The girls' volleyball team is winning, and the new entrance to the village clinic will open this month. Crews continue their work on a sewer project, too.
But it was the marauding pack of wolves that cast a spotlight on Marshall in recent weeks.
People in the Yukon River village, where a pack of wolves attacked and killed a half-dozen sled dogs in the early winter darkness, defended its streets with rifles.
The village hasn't faced the "acts of God" more typical in the Bush: Flooding is never a threat, and the last tundra fire on the hill above the village didn't come close enough to make people nervous.
The rabid wolf pack did come too close, and more than once. Marshall, population 387, responded by keeping close watch on its children and vaccinating as many village dogs as it could. The last sighting came on the weekend of Nov. 3, when someone spotted a lone wolf about a mile from the village at the old airport.
"It's a little bit more relaxed," Marshall Mayor Ray Alstrom said. "Knock on wood, you know. Hopefully."
The wolf attacks took some voices from the chorus of village dogs. Wolves killed a half-dozen dogs on two nights, and village residents killed about a dozen stray dogs that may have come in contact with the marauding wolves. The dogs were killed and burned at the village landfill.
A two-person team of health officials from the Yukon-Kuskokwim Health Corp. led a vaccination drive in Marshall last week and also spoke to students at the school.
Parents, too, have tried to ease their children's concerns while protecting them against a real threat.
Jake Isaac said he told his children, "'There are people out to get the wolves, but you need to stay close or stay inside and let us know where you are going during the day.'"
He added that people in the village "have a great respect for the wolves because they're such a strong animal. About five or six village residents hunt or trap wolves, said Isaac, the village environmental coordinator.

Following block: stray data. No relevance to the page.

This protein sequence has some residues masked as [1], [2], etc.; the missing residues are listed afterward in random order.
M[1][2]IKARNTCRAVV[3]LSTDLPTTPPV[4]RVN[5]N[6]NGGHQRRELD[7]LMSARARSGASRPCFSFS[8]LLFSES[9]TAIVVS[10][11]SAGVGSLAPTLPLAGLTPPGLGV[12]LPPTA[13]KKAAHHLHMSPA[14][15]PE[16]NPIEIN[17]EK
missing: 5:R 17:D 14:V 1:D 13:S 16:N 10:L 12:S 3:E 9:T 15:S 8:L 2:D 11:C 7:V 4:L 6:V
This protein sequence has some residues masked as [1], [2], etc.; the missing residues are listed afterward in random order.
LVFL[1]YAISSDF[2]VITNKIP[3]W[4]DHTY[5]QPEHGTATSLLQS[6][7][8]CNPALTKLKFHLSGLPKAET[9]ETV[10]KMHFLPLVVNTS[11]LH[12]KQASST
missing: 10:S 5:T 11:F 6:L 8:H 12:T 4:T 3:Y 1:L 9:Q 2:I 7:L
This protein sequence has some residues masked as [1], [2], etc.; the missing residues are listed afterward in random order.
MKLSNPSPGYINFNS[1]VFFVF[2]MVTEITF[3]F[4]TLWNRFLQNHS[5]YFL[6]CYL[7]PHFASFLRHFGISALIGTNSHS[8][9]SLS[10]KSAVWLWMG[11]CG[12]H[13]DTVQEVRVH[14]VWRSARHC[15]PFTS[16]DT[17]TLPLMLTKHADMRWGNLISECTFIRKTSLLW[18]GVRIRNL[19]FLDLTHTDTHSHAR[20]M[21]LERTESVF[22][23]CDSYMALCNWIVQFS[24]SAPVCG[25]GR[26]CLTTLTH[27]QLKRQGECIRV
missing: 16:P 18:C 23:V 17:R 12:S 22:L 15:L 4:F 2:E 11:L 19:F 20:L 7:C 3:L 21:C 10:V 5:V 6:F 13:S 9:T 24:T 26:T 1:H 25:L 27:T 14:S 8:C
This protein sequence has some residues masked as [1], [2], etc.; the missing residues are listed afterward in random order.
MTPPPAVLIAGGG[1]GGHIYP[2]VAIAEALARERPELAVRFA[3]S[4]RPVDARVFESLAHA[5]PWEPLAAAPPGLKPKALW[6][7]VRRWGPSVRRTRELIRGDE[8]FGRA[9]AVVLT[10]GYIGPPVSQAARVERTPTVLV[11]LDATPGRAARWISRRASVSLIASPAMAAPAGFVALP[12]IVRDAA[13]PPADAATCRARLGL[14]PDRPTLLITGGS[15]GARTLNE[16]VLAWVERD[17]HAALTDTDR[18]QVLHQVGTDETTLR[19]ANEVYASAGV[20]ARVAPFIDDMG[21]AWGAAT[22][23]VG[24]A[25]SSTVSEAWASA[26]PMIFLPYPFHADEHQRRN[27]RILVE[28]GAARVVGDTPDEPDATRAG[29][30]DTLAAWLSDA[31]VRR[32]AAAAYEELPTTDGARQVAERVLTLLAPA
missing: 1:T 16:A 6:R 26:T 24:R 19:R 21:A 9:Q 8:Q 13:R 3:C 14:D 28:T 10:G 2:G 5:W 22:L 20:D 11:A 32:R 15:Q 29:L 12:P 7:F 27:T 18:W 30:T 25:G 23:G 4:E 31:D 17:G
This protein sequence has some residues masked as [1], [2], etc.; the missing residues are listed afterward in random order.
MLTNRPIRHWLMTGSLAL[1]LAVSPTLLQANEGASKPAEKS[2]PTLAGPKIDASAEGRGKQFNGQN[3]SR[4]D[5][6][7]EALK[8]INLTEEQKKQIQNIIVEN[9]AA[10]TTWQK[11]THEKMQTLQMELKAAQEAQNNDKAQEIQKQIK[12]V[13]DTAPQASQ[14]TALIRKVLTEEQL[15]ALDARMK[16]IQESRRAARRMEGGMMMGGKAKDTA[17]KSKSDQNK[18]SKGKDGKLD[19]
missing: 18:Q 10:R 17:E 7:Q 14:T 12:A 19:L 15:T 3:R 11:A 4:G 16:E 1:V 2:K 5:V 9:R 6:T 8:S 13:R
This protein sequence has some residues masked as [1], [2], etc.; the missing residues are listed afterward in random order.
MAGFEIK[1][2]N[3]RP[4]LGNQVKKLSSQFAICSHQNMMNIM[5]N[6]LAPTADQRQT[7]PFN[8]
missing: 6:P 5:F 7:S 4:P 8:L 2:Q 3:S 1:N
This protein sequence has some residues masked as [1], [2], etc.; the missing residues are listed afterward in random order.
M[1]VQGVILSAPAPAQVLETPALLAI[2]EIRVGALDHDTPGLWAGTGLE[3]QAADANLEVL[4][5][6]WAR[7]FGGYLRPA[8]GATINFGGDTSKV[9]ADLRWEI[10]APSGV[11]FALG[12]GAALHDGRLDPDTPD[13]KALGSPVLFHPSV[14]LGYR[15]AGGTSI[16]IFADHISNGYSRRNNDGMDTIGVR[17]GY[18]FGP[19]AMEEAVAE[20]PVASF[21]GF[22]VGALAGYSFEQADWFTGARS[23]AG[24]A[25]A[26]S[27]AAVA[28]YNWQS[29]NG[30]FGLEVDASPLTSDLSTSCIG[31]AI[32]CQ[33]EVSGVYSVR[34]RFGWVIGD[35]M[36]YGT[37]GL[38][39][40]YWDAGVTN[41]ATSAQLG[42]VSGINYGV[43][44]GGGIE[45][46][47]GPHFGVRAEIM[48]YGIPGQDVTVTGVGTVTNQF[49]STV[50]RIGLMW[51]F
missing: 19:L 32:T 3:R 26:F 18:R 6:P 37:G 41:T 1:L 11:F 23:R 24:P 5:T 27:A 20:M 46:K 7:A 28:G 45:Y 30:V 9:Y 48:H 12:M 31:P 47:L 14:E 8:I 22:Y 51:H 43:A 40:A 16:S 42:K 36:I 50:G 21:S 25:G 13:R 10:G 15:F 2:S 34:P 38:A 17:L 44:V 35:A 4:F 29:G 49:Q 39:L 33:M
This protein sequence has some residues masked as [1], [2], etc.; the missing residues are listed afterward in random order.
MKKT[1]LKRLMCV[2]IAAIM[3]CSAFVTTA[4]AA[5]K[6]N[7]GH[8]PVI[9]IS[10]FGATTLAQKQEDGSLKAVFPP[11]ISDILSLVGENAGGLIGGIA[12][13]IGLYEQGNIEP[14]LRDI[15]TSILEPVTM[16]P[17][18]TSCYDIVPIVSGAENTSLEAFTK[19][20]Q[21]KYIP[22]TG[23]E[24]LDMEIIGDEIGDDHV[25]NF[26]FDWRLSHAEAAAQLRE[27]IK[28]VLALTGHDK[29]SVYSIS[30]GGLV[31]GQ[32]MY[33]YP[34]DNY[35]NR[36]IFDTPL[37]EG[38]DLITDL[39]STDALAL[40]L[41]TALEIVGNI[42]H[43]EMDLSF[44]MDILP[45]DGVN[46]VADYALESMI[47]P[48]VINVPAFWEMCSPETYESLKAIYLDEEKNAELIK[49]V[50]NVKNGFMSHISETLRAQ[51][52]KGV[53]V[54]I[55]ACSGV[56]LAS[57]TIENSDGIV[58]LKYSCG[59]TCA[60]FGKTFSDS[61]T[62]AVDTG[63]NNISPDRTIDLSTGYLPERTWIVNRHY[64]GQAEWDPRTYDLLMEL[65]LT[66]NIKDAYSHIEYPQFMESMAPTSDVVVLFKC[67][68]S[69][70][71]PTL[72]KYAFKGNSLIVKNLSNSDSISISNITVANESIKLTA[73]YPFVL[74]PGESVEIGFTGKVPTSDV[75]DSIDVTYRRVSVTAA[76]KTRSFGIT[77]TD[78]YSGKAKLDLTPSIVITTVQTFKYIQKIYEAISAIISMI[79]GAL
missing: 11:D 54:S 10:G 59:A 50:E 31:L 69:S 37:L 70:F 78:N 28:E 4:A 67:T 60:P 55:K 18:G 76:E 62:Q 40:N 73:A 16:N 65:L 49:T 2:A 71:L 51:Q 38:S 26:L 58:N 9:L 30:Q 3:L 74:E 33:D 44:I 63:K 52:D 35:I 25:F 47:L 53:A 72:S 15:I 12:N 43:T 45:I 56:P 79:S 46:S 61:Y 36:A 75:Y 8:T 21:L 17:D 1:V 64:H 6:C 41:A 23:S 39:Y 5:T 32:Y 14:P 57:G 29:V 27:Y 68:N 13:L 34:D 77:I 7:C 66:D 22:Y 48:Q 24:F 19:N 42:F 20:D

"I think people, the guys that actually go out to hunt wolves, will most likely be more active," he said.
Village elders have told of wolves attacking dogs in the past.
The drama dominated the chatter on village VHF radios for a while, and it drew a united response from Marshall residents.
"I think it pulled the community together more closely," he said.
The Alaska Department of Fish and Game confirmed that a wolf killed in the village tested positive for the rabies virus. The agency has reported that the entire pack is likely infected with rabies. Ten years ago, in the most recent confirmed rabies case, a wolf in Dillingham tested positive.
Rabies appears in dogs in Yukon-Kuskokwim Delta villages almost every year, said Phillip Perry, an Alaska Department of Fish and Game Department biologist in Bethel. He added that many believe the rabies spread to the wolves from foxes. The rabies virus is transmitted through the saliva of infected individuals.
Alex DeMarban contributed to this report.
Dustin Solberg can be reached at (907) 348-2480 or toll free at (800) 770-9830, ext. 480.